P. N. Vinayachandran1 , D. Shankar2 , S. Vernekar2 , K. K. Sandeep1 , P. Amol2, C. P. Neema1 , and A. Chatterjee2
1Centre for Atmospheric and Oceanic Sciences, Indian Institute of Science, Bangalore 560012, India
2 CSIR - National Institute of Oceanography, Dona Paula, Goa 403004, India.
The Bay of Bengal receives a large inﬂux of freshwater from precipitation and river discharge. To maintain the seasonal sea level as well as the the salt balance of the bay, this excess freshwater has to exported out of the bay. This export is accomplished by the East India Coastal Current (EICC) and the Winter Monsoon Current (WMC), which ﬂows into the eastern Arabian Sea, and by an equatorward ﬂow along the eastern boundary. The water that leaves the bay carries certain amount of salt with it and the required inﬂow of saltier water, in order to maintain the salt balance of the bay, occurs via the Summer Monsoon Current (SMC), which ﬂows from the Arabian Sea into the Bay of Bengal. This saltier water, however, slides under the lighter surface water of the bay. Maintaining the salt balance of the bay therefore demands upward mixing of this saltier, subsurface water. We have shown that an eﬃcient mechanism for this mixing is provided by upward pumping of saltier water in several bursts during the summer monsoon along the meandering path of the SMC. Advection by currents can then take this saltier water into the rest of the basin, allowing the bay to stay salty despite a large net freshwater input. This discovery was made during a field experiment during July -August, 2009 into the southern Bay of Bengal on board ORV Sagar Nidhi as a part of the Continental Tropical Convegence Zone (CTCZ) programme.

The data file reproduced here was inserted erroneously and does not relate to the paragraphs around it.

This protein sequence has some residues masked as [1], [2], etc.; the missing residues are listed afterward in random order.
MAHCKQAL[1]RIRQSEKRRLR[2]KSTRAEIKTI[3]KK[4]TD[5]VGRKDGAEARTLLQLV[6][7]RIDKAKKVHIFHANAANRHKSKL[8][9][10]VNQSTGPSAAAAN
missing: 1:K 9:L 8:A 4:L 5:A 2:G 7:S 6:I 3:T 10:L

P. N. Vinayachandran , D. Shankar , S. Vernekar , K. K. Sandeep, P. Amol, C. P. Neema, and A. Chatterjee, (2013), A summer monsoon pump to keep the Bay of Bengal salty, Geophysical Research Letters, DOI: 10.1002/grl.50274,